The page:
Since March 2013 it has been a criminal offence to sell illegally-harvested timber in the UK and those supplying timber to the EU must take steps to ensure that the timber is from legal sources.
Through Forest Law Enforcement, Governance and Trade (FLEGT) regulation, the European Union and timber-exporting countries are working to bring improvements to forest management and reduce illegal logging in countries such as Indonesia, Ghana, and Republic of Congo. Malaysia is in negotiations to develop a similar agreement. More information on this work is available from the the CPET website.
The UK has also contributed £79 million to the Forests Governance Markets and Climate initiative, that works in Liberia, Ghana, Indonesia and other countries to help stop illegal logging.
Through these programmes, the UK is playing its part to help save tens of millions of hectares of forest and boost the incomes of thousands of poor people who depend on forests for their jobs and livelihoods.
Events and developments
9 January 2014
Testing methodologies for REDD+: Deforestation drivers, costs and reference levels - Technical Report
The definition and setting of forest reference levels is important in the design of REDD+ under a future climate agreement. This technical report from Ecofys, supported by DECC, explores the idea of using a stepwise approach to set reference levels that integrate better data as they become available, in order to make emissions projections that better represent country circumstances. Four tropical countries that are part of CIFOR’s Global Comparative Study were selected for in-depth case studies because they represent countries with a wide range of national circumstances. These countries are Cameroon, Vietnam, Indonesia and Brazil.
20 November 2013
The UK-hosted Forest Event at the United Nations Framework Convention on Climate Change 19th Conference of Parties (COP19/CMP9) | Warsaw 2013
On 20 November 2013, the Secretary of State for Energy and Climate Change Edward Davey hosted an event where developed and developing countries made announcements to support REDD+.
Germany, Norway, the United Kingdom and the United States released a joint statement that detailed collective progress to address REDD+ in 2013. This built on the joint statement made in November 2012, at a forests summit hosted by His Royal Highness the Prince of Wales.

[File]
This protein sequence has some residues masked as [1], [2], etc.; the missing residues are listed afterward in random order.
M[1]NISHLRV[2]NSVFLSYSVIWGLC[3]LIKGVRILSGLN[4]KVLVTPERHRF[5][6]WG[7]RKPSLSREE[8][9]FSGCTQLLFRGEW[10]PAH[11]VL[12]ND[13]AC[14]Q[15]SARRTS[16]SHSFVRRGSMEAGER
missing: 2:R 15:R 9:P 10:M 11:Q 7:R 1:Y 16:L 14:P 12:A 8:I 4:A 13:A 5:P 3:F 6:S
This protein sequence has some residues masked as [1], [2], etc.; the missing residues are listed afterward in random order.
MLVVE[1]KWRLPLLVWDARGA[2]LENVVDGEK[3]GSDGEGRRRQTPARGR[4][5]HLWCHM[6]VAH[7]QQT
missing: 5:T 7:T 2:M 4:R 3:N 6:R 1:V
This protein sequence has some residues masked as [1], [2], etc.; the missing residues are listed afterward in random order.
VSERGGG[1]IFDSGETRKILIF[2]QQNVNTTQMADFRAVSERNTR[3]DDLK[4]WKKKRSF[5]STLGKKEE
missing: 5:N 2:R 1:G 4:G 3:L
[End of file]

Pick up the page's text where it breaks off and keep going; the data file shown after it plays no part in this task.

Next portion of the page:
The UK announced £75m (around $120m) from the International Climate Fund for the new ‘BioCarbon Fund Initiative for Sustainable Forest Landscapes’. Working with the World Bank, this joint public-private partnership aims to work at scale to reduce greenhouse gas emissions by addressing key drivers of deforestation - particularly agricultural production. Norway (up to $135m), and the US ($25m) also announced support for this initiative in its first year, and additional partners are expected to join.
The UK also announced willingness to fund an additional programme in the FCPF Carbon Fund, providing sufficient credible programmes are approved.
At the forest event Colombia, Germany, Norway and the UK released a joint statement on reducing emissions from deforestation in the Colombian Amazon.
Secretary Kerry’s address:
The government of the UK supported the production of a report from the Earth Innovation Institute (formerly IPAM International Program) on the agricultural drivers of deforestation in Colombia. Additional financial support was provided by the Norwegian Agency for Development Cooperation (NORAD).
29 November 2012
Prince of Wales summit on international forests
On 29 November 2012 Energy and Climate Secretary Edward Davey outlined new innovative plans to tackle deforestation as part of the UK’s international climate change commitments at a forestry summit at Clarence House, co-hosted by the Prince of Wales.
During the event, the Secretary of State also announced a new £15 million programme under the ICF to develop climate change mitigation plans and poverty alleviation in Colombia. This involves supporting smallholder farmers to plant trees on cattle grazing land, to increase biodiversity, improve the livelihood of farmers, reduce carbon emissions, and protect local forests.
Read the associated DECC press release.
The government of the UK and Norway supported the production of an independent report to help inform the decision-making process on reducing emissions from deforestation and forest degradation (REDD+) at the upcoming United Nations climate change negotiations in Doha in December 2012.
18 May 2011
In 2011 PwC published the independent strategic review Funding for Forests: UK Government support for REDD+ which was used to further inform our REDD+ strategy.